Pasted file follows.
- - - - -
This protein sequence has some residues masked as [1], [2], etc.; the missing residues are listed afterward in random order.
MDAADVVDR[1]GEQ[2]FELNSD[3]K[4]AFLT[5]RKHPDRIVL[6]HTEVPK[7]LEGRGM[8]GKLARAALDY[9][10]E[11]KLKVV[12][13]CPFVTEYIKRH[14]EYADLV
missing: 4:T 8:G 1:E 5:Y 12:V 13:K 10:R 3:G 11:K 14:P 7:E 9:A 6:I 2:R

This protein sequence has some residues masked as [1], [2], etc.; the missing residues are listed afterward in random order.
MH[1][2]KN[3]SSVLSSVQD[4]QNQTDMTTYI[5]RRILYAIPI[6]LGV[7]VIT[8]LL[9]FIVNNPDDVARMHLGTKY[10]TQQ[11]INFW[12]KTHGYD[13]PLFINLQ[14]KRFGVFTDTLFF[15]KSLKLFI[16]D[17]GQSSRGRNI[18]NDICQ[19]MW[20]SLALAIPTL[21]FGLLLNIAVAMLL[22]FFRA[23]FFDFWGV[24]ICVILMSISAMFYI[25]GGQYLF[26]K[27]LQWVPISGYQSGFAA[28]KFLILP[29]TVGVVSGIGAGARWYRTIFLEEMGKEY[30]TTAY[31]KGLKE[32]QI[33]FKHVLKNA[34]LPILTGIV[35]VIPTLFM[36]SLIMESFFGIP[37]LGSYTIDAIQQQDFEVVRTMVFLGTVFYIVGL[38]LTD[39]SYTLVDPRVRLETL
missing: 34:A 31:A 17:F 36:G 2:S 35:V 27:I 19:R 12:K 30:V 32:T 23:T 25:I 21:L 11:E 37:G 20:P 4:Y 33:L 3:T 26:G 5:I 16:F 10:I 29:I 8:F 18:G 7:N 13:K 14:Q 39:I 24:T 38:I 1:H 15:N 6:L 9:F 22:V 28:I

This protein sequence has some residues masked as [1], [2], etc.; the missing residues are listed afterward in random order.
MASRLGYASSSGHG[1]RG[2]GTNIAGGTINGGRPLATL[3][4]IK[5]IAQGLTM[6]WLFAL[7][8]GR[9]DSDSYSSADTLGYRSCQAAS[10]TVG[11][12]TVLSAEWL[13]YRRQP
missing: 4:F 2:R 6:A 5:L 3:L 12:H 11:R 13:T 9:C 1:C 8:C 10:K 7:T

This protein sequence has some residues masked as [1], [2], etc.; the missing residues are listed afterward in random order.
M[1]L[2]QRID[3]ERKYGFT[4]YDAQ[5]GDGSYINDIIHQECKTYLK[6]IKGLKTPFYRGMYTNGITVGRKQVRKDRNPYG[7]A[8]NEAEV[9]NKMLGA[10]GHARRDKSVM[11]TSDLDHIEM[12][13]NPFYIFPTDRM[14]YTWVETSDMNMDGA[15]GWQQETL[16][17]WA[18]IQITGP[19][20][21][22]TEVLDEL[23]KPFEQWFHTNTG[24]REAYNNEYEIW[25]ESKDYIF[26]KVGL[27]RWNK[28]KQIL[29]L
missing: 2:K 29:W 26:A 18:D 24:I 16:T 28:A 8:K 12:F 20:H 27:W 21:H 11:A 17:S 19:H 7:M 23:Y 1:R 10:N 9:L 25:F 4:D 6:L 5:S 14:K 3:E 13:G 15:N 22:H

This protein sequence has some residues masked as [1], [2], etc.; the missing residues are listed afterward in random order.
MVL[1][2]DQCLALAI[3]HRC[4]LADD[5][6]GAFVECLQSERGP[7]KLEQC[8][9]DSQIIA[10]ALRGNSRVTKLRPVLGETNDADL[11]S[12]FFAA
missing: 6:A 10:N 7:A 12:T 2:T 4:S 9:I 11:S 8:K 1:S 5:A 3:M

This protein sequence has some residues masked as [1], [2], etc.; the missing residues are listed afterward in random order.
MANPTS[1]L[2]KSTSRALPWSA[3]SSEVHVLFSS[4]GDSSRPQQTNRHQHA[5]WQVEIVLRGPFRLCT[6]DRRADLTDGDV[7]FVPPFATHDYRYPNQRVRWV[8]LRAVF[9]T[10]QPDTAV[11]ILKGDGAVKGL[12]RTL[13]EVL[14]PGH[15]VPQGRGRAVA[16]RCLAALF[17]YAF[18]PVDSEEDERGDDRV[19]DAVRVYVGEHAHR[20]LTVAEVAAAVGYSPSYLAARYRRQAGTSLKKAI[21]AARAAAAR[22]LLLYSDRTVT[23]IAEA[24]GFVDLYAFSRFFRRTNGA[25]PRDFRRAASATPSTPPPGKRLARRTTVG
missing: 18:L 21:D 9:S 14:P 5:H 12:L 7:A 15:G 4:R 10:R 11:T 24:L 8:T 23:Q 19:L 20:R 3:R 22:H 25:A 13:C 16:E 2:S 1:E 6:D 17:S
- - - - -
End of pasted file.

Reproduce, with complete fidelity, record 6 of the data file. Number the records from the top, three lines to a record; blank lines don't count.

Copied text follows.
This protein sequence has some residues masked as [1], [2], etc.; the missing residues are listed afterward in random order.
MANPTS[1]L[2]KSTSRALPWSA[3]SSEVHVLFSS[4]GDSSRPQQTNRHQHA[5]WQVEIVLRGPFRLCT[6]DRRADLTDGDV[7]FVPPFATHDYRYPNQRVRWV[8]LRAVF[9]T[10]QPDTAV[11]ILKGDGAVKGL[12]RTL[13]EVL[14]PGH[15]VPQGRGRAVA[16]RCLAALF[17]YAF[18]PVDSEEDERGDDRV[19]DAVRVYVGEHAHR[20]LTVAEVAAAVGYSPSYLAARYRRQAGTSLKKAI[21]AARAAAAR[22]LLLYSDRTVT[23]IAEA[24]GFVDLYAFSRFFRRTNGA[25]PRDFRRAASATPSTPPPGKRLARRTTVG
missing: 18:L 21:D 9:S 14:P 5:H 12:L 7:A 15:G 4:R 10:R 11:T 24:L 8:T 23:Q 19:L 20:R 3:R 22:H 25:A 13:C 16:E 2:S 1:E 6:D 17:S